Tag Archive | cornish rock

Broody Hen

Fall is the time of year for changing of leaves, harvesting, splitting wood, pumpkin everything, and baby chicks!  Most people do not think of baby chicks when they think of fall and honestly until this year I have not either.  It all started when we had a hen that decided she wanted to be a momma.  She would gather all the eggs from the day and sit on them.  She would get oh so very mad when we would try and take them away.  My son called her “beach ball” because she would puff up so big when you opened the door to get the eggs.  We have never had a broody hen before, so we really did not know what to expect or what to do with her.  We decided at first to just ignore her, I mean really how long could this last.  Well the days turned into weeks and she still was adamant about sitting on those eggs.  I will get back to her in a moment.

Image Our broody hen!

Last year we raised meat birds in the late winter, early spring.  It took 8 weeks, we kept them in our garage until they were ready, took them to be processed, and we had a full freezer.  It was a thing of beauty.  We have been enjoying those meals through out the year, especially the ones cooked on the grill, and we needed to raise some more to get us through the winter.  So we have been thinking about getting more meat birds but still had not decided one way or another and I had been dragging my feet on ordering them.  Our broody hen helped us to make that decision.  We ordered 24 more meat birds and asked them to add a couple egg layers for our broody hen to raise. 

We ordered our birds from Welp Hatchery, a mail order company.  And for those of you that think it is cruel to order birds in the mail, please send a letter to my Councilman and tell them why I need to be allowed to have a rooster!   The company was wonderful and all of our chicks arrived in perfect condition.  The cheeping box made the people at the post office smile.  The mail order companies always add extra chicks to your order just in case some of them do not make it, so we really were not 100% sure about how many we were going to get.   We ended up with 24 slow growing cornish rocks, and 8 pullets of unknown breed.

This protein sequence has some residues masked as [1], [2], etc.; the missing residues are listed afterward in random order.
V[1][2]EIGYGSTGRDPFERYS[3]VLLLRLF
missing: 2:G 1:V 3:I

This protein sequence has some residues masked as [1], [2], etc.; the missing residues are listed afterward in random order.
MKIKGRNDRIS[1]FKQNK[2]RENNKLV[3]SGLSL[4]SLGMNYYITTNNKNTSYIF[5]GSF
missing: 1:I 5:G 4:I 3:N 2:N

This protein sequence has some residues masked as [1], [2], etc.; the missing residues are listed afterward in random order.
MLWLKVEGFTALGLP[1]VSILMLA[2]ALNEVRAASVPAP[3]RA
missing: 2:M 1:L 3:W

ImageOur box of chicks, when we picked them up from the post office!

Back to my broody hen.  Once we ordered the chicks we moved the broody hen or our isolation coop.  It is always best to move a bird at night.  They go into a trance and don’t really know what is going on.  We put 8 wooden eggs under her and let her sit.  The next morning she was very happy to have her eggs and to be in her own space.  She was really happy because we put food and water close to the nesting box.  She had not been really eating or drinking much the last two weeks because all she wanted to do was sit on eggs.  The baby chicks arrived in the mail early in the morning.  We fed, watered and watched them for the day to make sure they were all healthy, and then that night we removed all the wooden eggs and put the pullets under the broody hen.  When we checked in on them the next morning they were one big happy family. 

ImageMama and her babies!

It has been  a pure joy watching her raise these chicks.  She is very protective and will run at you when you try to change the water and fill the food.  She has been a very good mama bird.  She has taught her babies how to scratch and eat worms.   ImageMama with a chick on her head!

Today I was able to get a good look at the chicks.  They are three weeks old and I think that we have 4 barred rocks and 4 golden laced wyandottes. A great addition to our egg laying flock! They are still in isolation, but in another couple weeks we hope to let them run with the rest of the flock.  What a great experience and I am sure we will do it again.